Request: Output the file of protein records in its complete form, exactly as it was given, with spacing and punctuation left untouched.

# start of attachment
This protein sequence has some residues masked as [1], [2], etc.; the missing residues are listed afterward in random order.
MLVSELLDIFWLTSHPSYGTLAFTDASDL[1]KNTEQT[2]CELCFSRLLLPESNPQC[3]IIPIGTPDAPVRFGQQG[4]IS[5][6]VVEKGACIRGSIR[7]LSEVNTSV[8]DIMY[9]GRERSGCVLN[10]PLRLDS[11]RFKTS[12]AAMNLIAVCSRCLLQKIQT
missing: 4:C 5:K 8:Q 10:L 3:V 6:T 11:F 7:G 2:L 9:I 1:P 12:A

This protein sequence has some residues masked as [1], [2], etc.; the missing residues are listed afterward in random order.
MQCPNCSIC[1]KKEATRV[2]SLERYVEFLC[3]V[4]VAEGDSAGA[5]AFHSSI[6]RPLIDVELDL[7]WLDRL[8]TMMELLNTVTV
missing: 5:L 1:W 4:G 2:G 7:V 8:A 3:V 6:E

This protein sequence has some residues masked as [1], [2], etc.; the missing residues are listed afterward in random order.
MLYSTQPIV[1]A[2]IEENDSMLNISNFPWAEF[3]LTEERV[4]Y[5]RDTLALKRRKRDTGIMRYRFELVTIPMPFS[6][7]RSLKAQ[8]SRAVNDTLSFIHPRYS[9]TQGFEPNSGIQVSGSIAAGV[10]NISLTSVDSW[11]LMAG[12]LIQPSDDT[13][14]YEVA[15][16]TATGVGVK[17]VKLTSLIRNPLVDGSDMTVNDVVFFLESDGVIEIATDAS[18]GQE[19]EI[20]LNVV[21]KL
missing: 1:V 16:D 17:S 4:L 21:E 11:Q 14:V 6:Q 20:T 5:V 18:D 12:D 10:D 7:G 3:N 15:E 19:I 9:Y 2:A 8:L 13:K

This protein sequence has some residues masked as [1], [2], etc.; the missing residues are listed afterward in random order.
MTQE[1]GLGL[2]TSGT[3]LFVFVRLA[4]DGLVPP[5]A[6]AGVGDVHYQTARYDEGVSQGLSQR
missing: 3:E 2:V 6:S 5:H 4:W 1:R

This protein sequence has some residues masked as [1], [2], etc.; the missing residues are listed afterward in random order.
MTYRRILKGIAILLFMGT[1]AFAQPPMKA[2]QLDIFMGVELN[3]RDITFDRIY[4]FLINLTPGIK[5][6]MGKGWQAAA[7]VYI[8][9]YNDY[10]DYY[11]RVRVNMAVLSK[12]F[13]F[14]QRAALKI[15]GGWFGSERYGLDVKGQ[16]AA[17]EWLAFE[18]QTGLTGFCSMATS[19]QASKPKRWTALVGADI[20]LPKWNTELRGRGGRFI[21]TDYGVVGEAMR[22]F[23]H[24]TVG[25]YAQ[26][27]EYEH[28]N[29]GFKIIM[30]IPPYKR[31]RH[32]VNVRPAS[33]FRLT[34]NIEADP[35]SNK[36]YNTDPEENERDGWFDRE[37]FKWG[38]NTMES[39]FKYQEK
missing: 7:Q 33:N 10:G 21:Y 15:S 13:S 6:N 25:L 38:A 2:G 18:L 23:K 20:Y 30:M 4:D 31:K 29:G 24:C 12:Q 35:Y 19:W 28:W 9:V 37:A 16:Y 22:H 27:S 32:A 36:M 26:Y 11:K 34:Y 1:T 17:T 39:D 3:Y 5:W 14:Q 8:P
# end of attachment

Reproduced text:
This protein sequence has some residues masked as [1], [2], etc.; the missing residues are listed afterward in random order.
MLVSELLDIFWLTSHPSYGTLAFTDASDL[1]KNTEQT[2]CELCFSRLLLPESNPQC[3]IIPIGTPDAPVRFGQQG[4]IS[5][6]VVEKGACIRGSIR[7]LSEVNTSV[8]DIMY[9]GRERSGCVLN[10]PLRLDS[11]RFKTS[12]AAMNLIAVCSRCLLQKIQT
missing: 4:C 5:K 8:Q 10:L 3:V 6:T 11:F 7:G 2:L 9:I 1:P 12:A

This protein sequence has some residues masked as [1], [2], etc.; the missing residues are listed afterward in random order.
MQCPNCSIC[1]KKEATRV[2]SLERYVEFLC[3]V[4]VAEGDSAGA[5]AFHSSI[6]RPLIDVELDL[7]WLDRL[8]TMMELLNTVTV
missing: 5:L 1:W 4:G 2:G 7:V 8:A 3:V 6:E

This protein sequence has some residues masked as [1], [2], etc.; the missing residues are listed afterward in random order.
MLYSTQPIV[1]A[2]IEENDSMLNISNFPWAEF[3]LTEERV[4]Y[5]RDTLALKRRKRDTGIMRYRFELVTIPMPFS[6][7]RSLKAQ[8]SRAVNDTLSFIHPRYS[9]TQGFEPNSGIQVSGSIAAGV[10]NISLTSVDSW[11]LMAG[12]LIQPSDDT[13][14]YEVA[15][16]TATGVGVK[17]VKLTSLIRNPLVDGSDMTVNDVVFFLESDGVIEIATDAS[18]GQE[19]EI[20]LNVV[21]KL
missing: 1:V 16:D 17:S 4:L 21:E 11:Q 14:V 6:Q 20:T 5:V 18:D 12:D 10:D 7:G 3:N 15:E 19:I 9:Y 2:A 8:L 13:K

This protein sequence has some residues masked as [1], [2], etc.; the missing residues are listed afterward in random order.
MTQE[1]GLGL[2]TSGT[3]LFVFVRLA[4]DGLVPP[5]A[6]AGVGDVHYQTARYDEGVSQGLSQR
missing: 3:E 2:V 6:S 5:H 4:W 1:R

This protein sequence has some residues masked as [1], [2], etc.; the missing residues are listed afterward in random order.
MTYRRILKGIAILLFMGT[1]AFAQPPMKA[2]QLDIFMGVELN[3]RDITFDRIY[4]FLINLTPGIK[5][6]MGKGWQAAA[7]VYI[8][9]YNDY[10]DYY[11]RVRVNMAVLSK[12]F[13]F[14]QRAALKI[15]GGWFGSERYGLDVKGQ[16]AA[17]EWLAFE[18]QTGLTGFCSMATS[19]QASKPKRWTALVGADI[20]LPKWNTELRGRGGRFI[21]TDYGVVGEAMR[22]F[23]H[24]TVG[25]YAQ[26][27]EYEH[28]N[29]GFKIIM[30]IPPYKR[31]RH[32]VNVRPAS[33]FRLT[34]NIEADP[35]SNK[36]YNTDPEENERDGWFDRE[37]FKWG[38]NTMES[39]FKYQEK
missing: 7:Q 33:N 10:G 21:Y 15:S 13:S 6:N 25:L 38:A 2:G 18:L 23:K 20:Y 30:M 4:D 31:K 29:G 24:C 12:Q 35:Y 19:W 28:W 9:V 37:A 16:Y 22:H 27:S 32:A 36:M 26:Y 11:K 34:Y 1:T 17:T 39:D 3:Y 5:W 14:Q 8:P